How to Tell an Irritating Friend You Don't Want to Stay Friends
Moving on From A Toxic or Unrewarding Friendship
When we're little, our parents urge us to get along with everyone and to be everyone's friend. This advice mainly means to be kind and patient with others, which is a worthy goal. However, as we get older and friendships progress beyond play dates, we actually start to choose our friends based on things we have in common, mutual support, and other factors.
And yet often friends sneak in who we don't really like--who leave us angry or sad after a conversation or dinner--and we dread seeing them.
If you have an irritating friend in your life and are ready to move on, you can respectfully and maturely end the friendship--while it may be awkward, it's not impossible. And in the end, your time and energy will be spent on positive relationships and you will be a happier person!
Considering Why You're Ending the Friendship
If you're finding a friend especially irritating, don't be quick to immediately pull back and end the friendship. Many factors should go into your decision. Think about the following:
- The length of the friendship and the depth of your attachment to each other
- Whether the other person's behavior is long-running or a recent development
- If you are being overly sensitive or going through a rough patch that is making you impatient
- The friend's life situation (are they going through a divorce, dealing with a death, etc.)
- How you feel after spending time with the friend
- The last time you enjoyed time spent with the friend
Even friendships that have lasted decades can have lulls or rough spots--so if your relationship with a friend is deep-rooted into your life, it might be better to address the behaviors that are irritating you and seeing if the relationship can be salvaged than to just end the relationship. However, if the friend is an acquaintance, or is hostile and makes you feel bad about yourself, then your healthy decision might be to move on. It's all about what's doing right for you, but don't be so selfish that you don't consider the other person.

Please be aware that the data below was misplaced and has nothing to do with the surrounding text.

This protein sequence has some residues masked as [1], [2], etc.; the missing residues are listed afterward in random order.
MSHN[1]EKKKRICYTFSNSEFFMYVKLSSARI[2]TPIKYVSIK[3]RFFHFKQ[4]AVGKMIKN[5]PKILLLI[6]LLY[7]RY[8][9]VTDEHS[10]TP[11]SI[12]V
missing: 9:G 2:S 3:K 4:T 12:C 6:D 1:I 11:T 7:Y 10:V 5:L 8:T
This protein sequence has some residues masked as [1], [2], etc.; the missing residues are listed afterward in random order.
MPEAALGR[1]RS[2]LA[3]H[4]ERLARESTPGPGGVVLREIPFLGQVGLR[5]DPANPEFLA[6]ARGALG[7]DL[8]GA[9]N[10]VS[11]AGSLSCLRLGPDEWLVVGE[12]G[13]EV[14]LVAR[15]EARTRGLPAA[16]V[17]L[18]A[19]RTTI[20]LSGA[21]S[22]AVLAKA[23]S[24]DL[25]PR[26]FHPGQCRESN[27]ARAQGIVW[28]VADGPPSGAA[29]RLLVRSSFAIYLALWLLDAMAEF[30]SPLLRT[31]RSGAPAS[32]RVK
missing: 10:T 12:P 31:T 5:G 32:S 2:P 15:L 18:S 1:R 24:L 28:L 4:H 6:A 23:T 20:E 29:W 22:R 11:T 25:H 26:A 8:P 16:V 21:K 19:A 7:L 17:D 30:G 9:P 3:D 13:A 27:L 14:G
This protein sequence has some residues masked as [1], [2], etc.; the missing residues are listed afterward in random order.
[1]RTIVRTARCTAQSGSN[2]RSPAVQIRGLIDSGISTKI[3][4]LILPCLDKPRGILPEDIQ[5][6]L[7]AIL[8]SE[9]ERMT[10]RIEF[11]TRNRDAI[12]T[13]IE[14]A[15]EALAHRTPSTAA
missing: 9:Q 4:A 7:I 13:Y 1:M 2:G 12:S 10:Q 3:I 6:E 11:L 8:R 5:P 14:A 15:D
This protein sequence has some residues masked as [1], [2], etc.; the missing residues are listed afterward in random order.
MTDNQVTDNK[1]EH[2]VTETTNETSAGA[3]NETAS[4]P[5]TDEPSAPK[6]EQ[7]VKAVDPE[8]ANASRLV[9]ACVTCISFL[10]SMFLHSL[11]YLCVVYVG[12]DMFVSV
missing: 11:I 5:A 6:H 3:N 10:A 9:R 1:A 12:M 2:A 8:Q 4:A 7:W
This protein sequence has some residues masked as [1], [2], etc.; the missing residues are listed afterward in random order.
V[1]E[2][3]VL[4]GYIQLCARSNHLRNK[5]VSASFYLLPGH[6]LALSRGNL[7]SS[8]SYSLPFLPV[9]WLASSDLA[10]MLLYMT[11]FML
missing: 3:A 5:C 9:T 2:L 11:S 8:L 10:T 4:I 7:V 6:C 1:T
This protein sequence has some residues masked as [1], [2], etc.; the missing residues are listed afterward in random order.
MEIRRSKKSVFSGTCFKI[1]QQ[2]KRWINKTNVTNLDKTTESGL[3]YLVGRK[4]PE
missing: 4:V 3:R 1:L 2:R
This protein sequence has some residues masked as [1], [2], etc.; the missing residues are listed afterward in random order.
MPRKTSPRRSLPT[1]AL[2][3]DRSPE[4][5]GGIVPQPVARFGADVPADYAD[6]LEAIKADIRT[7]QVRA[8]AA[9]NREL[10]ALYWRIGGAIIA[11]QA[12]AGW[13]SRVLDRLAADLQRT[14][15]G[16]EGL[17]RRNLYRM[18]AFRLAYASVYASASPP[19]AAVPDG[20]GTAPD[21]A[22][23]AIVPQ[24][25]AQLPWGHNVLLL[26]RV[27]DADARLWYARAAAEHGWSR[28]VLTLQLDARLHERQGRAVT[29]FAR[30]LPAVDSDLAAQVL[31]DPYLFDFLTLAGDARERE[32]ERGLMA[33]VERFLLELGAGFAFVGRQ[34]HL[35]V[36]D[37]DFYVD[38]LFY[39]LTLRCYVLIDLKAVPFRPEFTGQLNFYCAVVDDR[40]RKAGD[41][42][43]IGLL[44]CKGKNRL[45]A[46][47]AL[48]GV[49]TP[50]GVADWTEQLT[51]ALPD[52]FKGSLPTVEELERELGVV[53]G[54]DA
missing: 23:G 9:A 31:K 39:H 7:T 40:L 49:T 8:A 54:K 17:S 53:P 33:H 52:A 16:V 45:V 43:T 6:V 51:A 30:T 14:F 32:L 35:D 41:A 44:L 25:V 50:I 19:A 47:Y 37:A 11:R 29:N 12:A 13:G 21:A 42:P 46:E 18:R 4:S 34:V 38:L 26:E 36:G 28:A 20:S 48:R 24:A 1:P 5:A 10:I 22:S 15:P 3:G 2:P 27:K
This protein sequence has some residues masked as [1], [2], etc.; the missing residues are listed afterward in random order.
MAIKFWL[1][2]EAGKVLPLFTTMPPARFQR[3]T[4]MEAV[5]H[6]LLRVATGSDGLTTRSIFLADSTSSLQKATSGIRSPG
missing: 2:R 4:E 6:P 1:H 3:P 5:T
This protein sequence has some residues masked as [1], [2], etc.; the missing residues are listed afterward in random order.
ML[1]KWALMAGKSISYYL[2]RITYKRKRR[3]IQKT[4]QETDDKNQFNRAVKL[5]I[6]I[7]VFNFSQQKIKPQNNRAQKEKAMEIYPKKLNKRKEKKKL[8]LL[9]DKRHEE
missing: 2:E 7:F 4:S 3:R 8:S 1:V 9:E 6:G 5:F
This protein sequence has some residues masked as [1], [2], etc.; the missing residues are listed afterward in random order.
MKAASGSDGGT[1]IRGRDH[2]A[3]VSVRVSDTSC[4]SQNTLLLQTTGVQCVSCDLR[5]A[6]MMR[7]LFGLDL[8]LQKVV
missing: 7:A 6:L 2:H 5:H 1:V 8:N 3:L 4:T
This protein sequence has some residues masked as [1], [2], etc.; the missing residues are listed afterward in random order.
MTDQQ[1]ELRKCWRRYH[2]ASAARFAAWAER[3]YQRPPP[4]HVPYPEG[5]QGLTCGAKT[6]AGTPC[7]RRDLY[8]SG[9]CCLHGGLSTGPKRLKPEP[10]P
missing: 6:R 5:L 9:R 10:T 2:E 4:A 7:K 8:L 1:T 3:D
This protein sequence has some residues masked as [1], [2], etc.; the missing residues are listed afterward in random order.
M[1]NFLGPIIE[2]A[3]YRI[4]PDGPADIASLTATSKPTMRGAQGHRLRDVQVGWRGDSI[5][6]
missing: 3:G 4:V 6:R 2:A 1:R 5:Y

Deciding to End the Friendship in Person, or Via Other Channels
When you've decided to end a friendship with an irritating friend, also consider how you will address the situation--don't just jump into a conversation without thinking. Otherwise, you may have the discussion in a less than opportune place (a crowded bar, for instance) or be talked into remaining in the friendship.
If the friend is an old friend or one with whom you have a lot of personal history, you at least owe the person a conversation--either in person or on the phone. A text, an email, or another sort of written message is too impersonal and will leave them feeling even more hurt (and really, you should never do something like that via text).
If the friend is an acquaintance or someone with whom you haven't been close in a while, then an email or a letter is probably appropriate. The person may still want to call and discuss it with you, so decide beforehand if you will be willing to have that conversation.
Ending a Friendship Gracefully
The Conversation That Ends the Friendship
Breaking up with someone is hard and awkward--and ending a friendship can be even worse than that. So, think about exactly what you will say beforehand and consider any possible scenarios that might arise. If you've decided to move on from an irritating friendship and will be telling the friend in person, the friend may become angry, very sad, or try to convince you to stay in the friendship.
Start the conversation by saying you value the time you've spent together and the support the friend has given you; then say you're sorry but don't have the time or energy for the friendship anymore. Point out how you've grown apart, have little in common, etc. Don't make the conversation about the other person's failings or catalogue their flaws--that's hurtful and unnecessary. While it is appropriate to tell the other person you don't feel like your relationship is healthy for you, don't go into too much detail or get accusatory.
Stay calm, repeat yourself if necessary, and be firm about why you are ending the friendship--for yourself, to be the healthiest and happiest person you can be.
Coping with Emotions After Ending an Irritating Friendship
After you've ended a friendship with someone you've found irritating, you will likely feel a mixture of guilt and relief--guilt that you've hurt another person, and relief that you no longer have to deal with him or her.
Instead of wallowing in guilt and perhaps feeling bad about yourself, remind yourself that friends are supposed to be a source of support and kindness, and that you are supposed to leave social interactions feeling happy and grateful for the loved ones in your life. If you made a choice that will result in more happiness and peace in the long run, there's nothing to feel guilty about.
Focus on the friendships that sustain you and help you be the best, happiest person you can be--and move on from the rest.
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